The Naming of Dreams and Ghosts

The first thing I ever named was a baby doll. She had molded plastic limbs and a molded plastic head sewn to a soft cloth-stuffed body. I may not have even been the one to name her, since I don’t remember a time before I had her. She was called Molly, which may have been because it rhymed with dolly. My mom made doll clothes for her and for my sister’s baby doll, Mimi; I remember one Christmas in particular when we woke up and our dolls had matching outfits. She was also nearly newborn-sized, so actual baby clothes fit as well.

It wasn’t until I had been an adult for quite some time that I realized her eventual death was fitting with her name, as she was mauled apart by a dog, her stuffing torn out and tooth marks all over her feet and face.

* * * * * * *

You were my first-ever baby in a dream, a little boy with white-blonde hair and blue eyes. I named you Chase for the boy who would have been your father, had you been real, because it described exactly how I felt about him, even after a year into the relationship. I’m glad you never existed, just as I’m glad I stopped chasing the boy. Now that boy has two nieces and one of them has his eyes, and when I see photos of her I am haunted by the dream baby.

* * * * * * * *

I’d wanted a cat for so long, and after he moved in with me we decided to find one at the shelter where our neighbor volunteered. We went three times before we found you. You had the most unusual face and you’d had a really rough early life, so we named you Petra because the enemy’s gate was down. You were our first “baby,” and our first experience mourning together. We still miss you every day.

* * * * * * *

We’d been together for years and talked about the future all the time, couched carefully in hypothetical terms. Someday, and maybe, and might, and what if. What if we got married, he said. Whose name would we use? Not yours, I said. Not yours, he said. Let’s think of a new name, and so we named you Stryker, a blend of our heritages as denoted by the letters of our last names. Long before we were officially engaged, we’d named the baby family we’d already started to build long since.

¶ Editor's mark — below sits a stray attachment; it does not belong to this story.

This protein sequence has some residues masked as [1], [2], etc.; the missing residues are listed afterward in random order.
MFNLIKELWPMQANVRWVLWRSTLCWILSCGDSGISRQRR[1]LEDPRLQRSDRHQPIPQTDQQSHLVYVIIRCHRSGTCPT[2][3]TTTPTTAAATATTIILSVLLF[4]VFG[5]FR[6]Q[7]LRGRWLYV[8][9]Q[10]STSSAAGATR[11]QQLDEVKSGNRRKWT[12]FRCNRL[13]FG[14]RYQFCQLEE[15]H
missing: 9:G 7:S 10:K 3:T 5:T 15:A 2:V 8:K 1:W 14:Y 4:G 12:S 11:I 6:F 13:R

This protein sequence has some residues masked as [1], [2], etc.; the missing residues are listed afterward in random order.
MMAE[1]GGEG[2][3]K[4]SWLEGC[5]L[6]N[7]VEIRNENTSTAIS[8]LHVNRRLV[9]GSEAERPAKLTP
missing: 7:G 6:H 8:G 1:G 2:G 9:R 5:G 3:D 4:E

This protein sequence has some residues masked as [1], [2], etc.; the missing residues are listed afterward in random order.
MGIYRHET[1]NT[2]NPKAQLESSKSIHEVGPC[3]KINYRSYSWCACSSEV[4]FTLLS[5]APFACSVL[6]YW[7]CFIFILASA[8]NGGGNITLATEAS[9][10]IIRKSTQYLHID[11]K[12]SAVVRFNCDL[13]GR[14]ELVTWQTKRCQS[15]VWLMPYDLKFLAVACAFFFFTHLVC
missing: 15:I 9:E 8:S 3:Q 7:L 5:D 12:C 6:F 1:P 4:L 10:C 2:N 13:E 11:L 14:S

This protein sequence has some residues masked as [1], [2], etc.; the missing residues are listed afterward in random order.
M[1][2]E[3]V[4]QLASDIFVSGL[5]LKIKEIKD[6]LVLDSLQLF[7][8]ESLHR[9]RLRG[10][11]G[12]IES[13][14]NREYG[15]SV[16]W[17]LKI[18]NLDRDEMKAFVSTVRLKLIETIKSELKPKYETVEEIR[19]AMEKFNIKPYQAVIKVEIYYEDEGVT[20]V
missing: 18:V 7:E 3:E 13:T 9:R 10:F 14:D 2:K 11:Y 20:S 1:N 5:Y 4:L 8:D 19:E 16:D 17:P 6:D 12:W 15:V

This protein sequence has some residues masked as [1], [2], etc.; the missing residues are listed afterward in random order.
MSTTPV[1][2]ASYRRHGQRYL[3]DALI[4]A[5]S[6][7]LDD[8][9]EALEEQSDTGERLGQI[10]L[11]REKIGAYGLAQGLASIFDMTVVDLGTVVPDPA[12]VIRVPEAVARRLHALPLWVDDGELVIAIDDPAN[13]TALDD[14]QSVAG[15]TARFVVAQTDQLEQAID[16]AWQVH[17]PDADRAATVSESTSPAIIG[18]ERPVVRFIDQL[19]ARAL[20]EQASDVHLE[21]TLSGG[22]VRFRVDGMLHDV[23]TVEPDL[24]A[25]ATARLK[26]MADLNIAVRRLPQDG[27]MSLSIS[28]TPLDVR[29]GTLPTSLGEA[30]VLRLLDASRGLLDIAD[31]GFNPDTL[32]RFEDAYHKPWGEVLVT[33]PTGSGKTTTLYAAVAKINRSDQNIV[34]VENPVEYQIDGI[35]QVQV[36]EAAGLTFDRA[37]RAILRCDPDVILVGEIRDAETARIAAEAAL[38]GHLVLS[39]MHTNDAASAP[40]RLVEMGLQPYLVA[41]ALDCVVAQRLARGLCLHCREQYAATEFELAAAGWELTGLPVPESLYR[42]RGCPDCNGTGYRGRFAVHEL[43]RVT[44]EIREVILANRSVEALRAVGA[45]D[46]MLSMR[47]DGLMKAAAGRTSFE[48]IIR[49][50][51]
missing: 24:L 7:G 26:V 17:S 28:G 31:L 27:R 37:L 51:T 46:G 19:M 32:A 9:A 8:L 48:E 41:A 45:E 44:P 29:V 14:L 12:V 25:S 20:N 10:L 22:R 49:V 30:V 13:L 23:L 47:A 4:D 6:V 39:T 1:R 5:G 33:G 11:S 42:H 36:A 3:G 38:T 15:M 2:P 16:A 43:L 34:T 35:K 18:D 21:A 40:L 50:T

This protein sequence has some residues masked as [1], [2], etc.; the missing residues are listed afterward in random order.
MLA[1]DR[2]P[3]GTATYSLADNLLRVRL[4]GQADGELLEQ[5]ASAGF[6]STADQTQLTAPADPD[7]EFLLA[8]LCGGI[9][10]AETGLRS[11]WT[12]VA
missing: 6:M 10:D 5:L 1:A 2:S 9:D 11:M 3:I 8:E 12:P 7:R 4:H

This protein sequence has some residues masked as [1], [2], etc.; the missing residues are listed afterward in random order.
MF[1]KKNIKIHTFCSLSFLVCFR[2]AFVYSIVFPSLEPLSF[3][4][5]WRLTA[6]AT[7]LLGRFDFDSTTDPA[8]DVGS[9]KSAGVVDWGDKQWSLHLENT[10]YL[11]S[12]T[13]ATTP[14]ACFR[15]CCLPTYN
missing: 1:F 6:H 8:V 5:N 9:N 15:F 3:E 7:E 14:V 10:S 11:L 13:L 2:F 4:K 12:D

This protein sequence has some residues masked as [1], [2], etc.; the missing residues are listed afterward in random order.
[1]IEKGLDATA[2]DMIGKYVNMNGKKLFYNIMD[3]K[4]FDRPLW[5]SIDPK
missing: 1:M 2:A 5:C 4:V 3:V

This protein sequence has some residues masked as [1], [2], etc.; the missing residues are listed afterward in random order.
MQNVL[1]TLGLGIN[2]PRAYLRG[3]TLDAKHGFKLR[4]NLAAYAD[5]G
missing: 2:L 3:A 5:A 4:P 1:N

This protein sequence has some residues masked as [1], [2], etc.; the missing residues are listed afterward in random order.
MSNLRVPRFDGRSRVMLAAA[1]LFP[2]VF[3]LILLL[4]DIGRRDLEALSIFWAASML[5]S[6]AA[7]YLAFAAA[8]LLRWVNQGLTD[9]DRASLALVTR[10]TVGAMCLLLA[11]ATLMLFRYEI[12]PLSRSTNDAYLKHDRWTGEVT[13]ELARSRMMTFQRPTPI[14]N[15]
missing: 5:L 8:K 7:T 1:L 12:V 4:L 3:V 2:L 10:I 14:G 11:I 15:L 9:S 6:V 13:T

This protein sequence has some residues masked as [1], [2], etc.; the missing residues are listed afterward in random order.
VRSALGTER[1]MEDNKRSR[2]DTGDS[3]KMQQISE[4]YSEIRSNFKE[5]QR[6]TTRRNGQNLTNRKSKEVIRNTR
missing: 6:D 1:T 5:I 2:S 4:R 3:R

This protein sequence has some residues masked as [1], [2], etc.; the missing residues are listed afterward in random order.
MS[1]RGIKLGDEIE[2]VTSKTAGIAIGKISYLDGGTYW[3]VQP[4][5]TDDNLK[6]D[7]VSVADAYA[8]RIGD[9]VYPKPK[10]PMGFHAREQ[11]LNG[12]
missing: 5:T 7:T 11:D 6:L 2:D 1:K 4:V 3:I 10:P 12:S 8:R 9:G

* * * * * * *

Two years into trying to conceive and a year after our diagnosis, I had a dream about you. There were two of you, two little girls born sooner than you should have been and so you were in the NICU. To give you strength, we named you Arya and Lane after two of the strongest females we knew. We were a team, united in our love for you and wanting only for you to grow and be healthy enough to come home.

* * * * * * *

The very first cycle we tossed the birth control and started trying for a baby, my period was a week later than it had ever been. The night before I peed on my first-ever negative pregnancy test, I had dreams all night. The one I remember most is the dream of a baby girl. We named her Alice, for my maternal great-grandmother, descended from Irish royalty.

We named her Alice, after my sister.


10 responses to “The Naming of Dreams and Ghosts

  1. My brother is expecting a baby. It was suggested they use our much hoped for but likely unnecessary boy’s name.

    God, it hurts.

  2. I’m so sorry, Liz. It sucks to love a name and feel like you can’t lay claim to it because who knows if you’ll ever actually be able to use it?

  3. I feel for you both.

  4. Oh. Sending you hugs.

  5. Yes, sending you hugs, too! And hoping for peace for you and Dan. I am so, so, so sorry that both of you are going through this. 😦

    • Thanks, Kelli. I hope that some of this feeling gets better once we’re in a position to start IVF. The last year or so has been pretty challenging for us.

  6. I love the name Alice.

    • Me too! We won’t use it because Dan doesn’t like name alliteration (Alice Stryker blends together too much) but it’s my favorite name for a girl.

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